Bulgarian success revives golden memories
SOFIA - Bulgaria's Olympic volleyball team have triumphed in adversity to spark feverish celebrations in the Balkan country and revive memories of a golden moment from their sporting past.
Bulgaria outclassed Germany 3-0 in the men's quarter-finals at Earls Court on Wednesday, prompting wild celebrations among fans at home.
Their success was not anticipated after the Bulgarian camp was plunged into turmoil in the lead up to the London Games when the coach and two leading players quit less than two months before the start of the competition.
"Fantastic! I can't find words to describe how I feel. If we continue to play like this, we'll win the gold," said delighted fan Ivo Dimitrov, who was already turning his attention to Bulgaria's next game - a clash with three-times Olympic champions Russia.
In reaching the semis, coach Nayden Naydenov's team have rekindled memories of the 1994 soccer World Cup in the United States when Bulgaria reached the last four.
"I'm so happy," another fan Milena Mincheva said. "It reminds me of the emotions of that memorable summer in 1994. I'm feeling a sense of deja vu as we did it against the Germans in the quarter-finals once again."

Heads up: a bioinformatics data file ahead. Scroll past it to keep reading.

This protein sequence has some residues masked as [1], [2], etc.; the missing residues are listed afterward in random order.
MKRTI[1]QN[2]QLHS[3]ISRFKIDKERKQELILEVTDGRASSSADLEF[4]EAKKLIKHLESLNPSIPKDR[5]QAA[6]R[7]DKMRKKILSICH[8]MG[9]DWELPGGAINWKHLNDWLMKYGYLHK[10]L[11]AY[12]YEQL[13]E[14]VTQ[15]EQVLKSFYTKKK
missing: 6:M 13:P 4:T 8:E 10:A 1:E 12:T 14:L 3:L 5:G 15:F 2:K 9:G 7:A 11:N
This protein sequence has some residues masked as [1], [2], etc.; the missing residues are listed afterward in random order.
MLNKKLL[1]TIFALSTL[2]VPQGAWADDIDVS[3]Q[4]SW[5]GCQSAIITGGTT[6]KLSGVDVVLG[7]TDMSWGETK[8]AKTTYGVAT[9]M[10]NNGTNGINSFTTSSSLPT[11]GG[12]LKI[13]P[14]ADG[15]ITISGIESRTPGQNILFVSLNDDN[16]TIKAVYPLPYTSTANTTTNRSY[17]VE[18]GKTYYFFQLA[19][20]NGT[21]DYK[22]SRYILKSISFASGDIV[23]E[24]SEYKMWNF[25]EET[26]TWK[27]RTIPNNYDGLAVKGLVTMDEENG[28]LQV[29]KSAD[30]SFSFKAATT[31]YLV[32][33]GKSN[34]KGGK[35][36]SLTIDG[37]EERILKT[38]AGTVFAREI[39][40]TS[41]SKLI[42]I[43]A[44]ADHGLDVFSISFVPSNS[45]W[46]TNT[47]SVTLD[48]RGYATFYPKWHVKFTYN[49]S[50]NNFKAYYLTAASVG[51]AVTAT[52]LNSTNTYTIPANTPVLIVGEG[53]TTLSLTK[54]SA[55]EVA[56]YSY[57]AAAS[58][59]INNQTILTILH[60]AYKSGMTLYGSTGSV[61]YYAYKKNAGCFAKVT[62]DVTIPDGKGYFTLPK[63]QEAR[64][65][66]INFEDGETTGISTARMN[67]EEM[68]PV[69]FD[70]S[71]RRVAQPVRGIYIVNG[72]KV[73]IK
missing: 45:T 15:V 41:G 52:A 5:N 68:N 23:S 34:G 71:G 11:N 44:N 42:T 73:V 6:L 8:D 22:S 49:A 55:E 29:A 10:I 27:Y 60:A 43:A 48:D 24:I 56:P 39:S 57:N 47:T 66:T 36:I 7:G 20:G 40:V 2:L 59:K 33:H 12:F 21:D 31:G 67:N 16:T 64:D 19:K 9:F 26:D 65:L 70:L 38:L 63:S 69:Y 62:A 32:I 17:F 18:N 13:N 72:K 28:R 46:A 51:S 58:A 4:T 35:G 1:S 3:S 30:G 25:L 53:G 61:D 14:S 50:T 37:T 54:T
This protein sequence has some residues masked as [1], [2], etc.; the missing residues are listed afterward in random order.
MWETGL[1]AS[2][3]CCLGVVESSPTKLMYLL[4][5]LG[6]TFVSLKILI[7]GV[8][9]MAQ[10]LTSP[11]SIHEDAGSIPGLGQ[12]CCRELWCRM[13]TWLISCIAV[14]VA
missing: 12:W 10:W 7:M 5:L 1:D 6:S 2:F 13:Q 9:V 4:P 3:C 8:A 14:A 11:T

Rank outsiders Bulgaria knocked Germany out of World Cup in 1994 when they sensationally pulled back two late goals in three minutes to beat the reigning champions 2-1.
Reaching the last four of the Olympic volleyball tournament alongside established teams like Brazil, Italy and Russia is the eastern European country's biggest team success in years.
Volleyball cannot match the financial rewards on offer in soccer, or even basketball, but the national team's recent success has generated huge interest among Bulgarians craving any sporting victory to boost national pride.
Bulgaria's volleyball team now attracts bigger crowds than top division soccer clubs with fans creating a carnival atmosphere at the 12,300-capacity Armeets Arena in Sofia.
Bulgaria won the silver medal at the 1980 Moscow Olympics, but their preparations for these Games were thrown into disarray.
Coach Radostin Stoychev and best spiker Matey Kaziyski quit the day after they qualified for the Games, citing interference from the national federation.
A few days later, experienced setter Andrey Zhekov joined the duo of absentees by announcing he would not compete in London.
The situation, however, seems to have inspired rather than discouraged the team.
"I don't think chaos helps anyone but it's part of our national characteristic, in a moment of difficulty we show our best," captain Vladimir Nikolov told reporters in London after their 3-1 win over Poland.
Russia beat Bulgaria 3-1 in last year's European championship quarter-finals, but the Bulgarians are brimful of optimism, having enjoyed some convincing wins in London so far.
"Nobody can stop us," said Bulgarian President Rosen Plevneliev, who supported his compatriots from the stands in the game against Germany.
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